“Section 377A will be repealed. It’s not a matter of will (it be), but a matter of when,” says Simon.
Meanwhile, in one of the largest former brothels in Bogota, people can now learn how to “pole dance” on the same stage where women used to work for tips from the crowd.
El Castillo, in the Santa Fe district, known for prostitution and drug sales, has transformed itself into a unique venue where sex workers, homeless people, transsexuals or migrants living in the area can attend photography or hairstyling workshops and pole dance classes, or can attend concerts and shows.
Wearing a pleated tulle skirt and a bra, Valentina grabs the pole, lifts her entire body, raises her legs, twists, releases and lands elegantly and sensually on her feet again.
Others – transsexuals or non-binaries like her – try to imitate her on the stage in El Castillo’s main room, which with its galleries (now converted into a museum of the night) and the big bar at the entrance (transformed into a library offering books instead of drinks) leaves little to the imagination.
There is no mistaking what the rooms upstairs were used for, with heart-shaped mirrors on the ceilings, false walls that hide staircases and photos everywhere of people engaging in sexual relations.
Formerly, El Castillo was a nightclub. But after the authorities pulled its licence, it fell into the hands of the Bogota City Hall – which rescued it and converted it into a refuge for the district’s diverse population.
“It’s a laboratory of social innovation that via the arts is seeking economic revitalisation, but also a social transformation of the area … and of the imagination,” said Ana Maria Parra, with the District Art Institute’s (Idartes) Line Art and Memory without Borders.
And perhaps most important, what stands out to people entering the Castillo de las Artes, is that it gives a push to their routine. Polo, an actor who lives on the street, knows that on Mondays and Thursdays he has to quickly go out to sell or collect trash for recycling so he can be back by 3pm for his theatre classes.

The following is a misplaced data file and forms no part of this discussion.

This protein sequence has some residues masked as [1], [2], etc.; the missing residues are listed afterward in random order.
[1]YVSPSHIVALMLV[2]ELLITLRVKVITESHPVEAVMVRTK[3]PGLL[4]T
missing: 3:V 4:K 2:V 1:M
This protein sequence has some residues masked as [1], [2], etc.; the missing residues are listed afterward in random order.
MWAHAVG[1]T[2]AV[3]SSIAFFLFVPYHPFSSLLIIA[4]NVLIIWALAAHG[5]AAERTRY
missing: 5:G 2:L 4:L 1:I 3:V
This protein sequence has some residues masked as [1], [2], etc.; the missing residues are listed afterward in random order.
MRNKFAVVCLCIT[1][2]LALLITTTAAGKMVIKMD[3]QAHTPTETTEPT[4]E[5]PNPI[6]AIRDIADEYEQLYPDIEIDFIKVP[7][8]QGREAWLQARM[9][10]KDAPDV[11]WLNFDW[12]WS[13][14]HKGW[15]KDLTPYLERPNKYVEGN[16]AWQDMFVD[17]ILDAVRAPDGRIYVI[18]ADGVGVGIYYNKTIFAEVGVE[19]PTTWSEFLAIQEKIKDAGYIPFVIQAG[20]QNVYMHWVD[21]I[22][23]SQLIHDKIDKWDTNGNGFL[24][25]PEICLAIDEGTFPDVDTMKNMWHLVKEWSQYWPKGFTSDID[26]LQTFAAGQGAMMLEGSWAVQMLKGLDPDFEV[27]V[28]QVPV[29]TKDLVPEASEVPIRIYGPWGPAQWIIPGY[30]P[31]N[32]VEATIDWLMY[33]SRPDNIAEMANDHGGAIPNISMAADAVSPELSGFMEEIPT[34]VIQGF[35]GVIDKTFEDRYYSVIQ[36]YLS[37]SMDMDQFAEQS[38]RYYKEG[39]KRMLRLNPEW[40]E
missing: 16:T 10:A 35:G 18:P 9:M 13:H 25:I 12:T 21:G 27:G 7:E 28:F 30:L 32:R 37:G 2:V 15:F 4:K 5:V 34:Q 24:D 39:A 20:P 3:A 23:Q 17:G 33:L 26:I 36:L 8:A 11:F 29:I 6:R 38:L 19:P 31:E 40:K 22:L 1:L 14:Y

His dream was to have a theatre group and perform onstage for the public, and “soon I’ll be finished and we’ll have a group once again”.
Something similar is going on with the members of the Trans Ensemble, who since June – when El Castillo’s monthly programme began – have met to dance and act.
“For us, it’s been like a kind of way out of sex work (into) doing other kinds of activities,” Marcela Agrado, one of the older members of the group, said.
They began with 20 people and each day they have one or two more. Right now, they’re discussing what their next activity will be but they already have some ideas: “We want the show this time to be more campy, more sparkly,” said Samantha, a young non-binary girl.
The building is adjacent to Avenida Caracas, one of the main streets in the Colombian capital, and in front of it stands La Piscina, another big nightclub. Around it are little shops, street vendors, recycling carts and “pagadiarios” – hostels where people who have no money can spend the night.
Marcela said that on El Castillo’s street the same female prostitutes ply their trade, some of them minors who “shouldn’t be doing that,” and on the back street are the others who were not born female and who face much more social violence.
In June, “we took in seven trans girls in different circumstances, mistreated, beaten, attacked, abused,” Marcela said, adding that she knows well what exclusion, mistreatment and indecent treatment at the hands of society and the police means.
Now, she wants to “recover our girls, get them out of their comfort zone and teach them that there are other activities they can do to express themselves as trans women in full freedom of their gender.”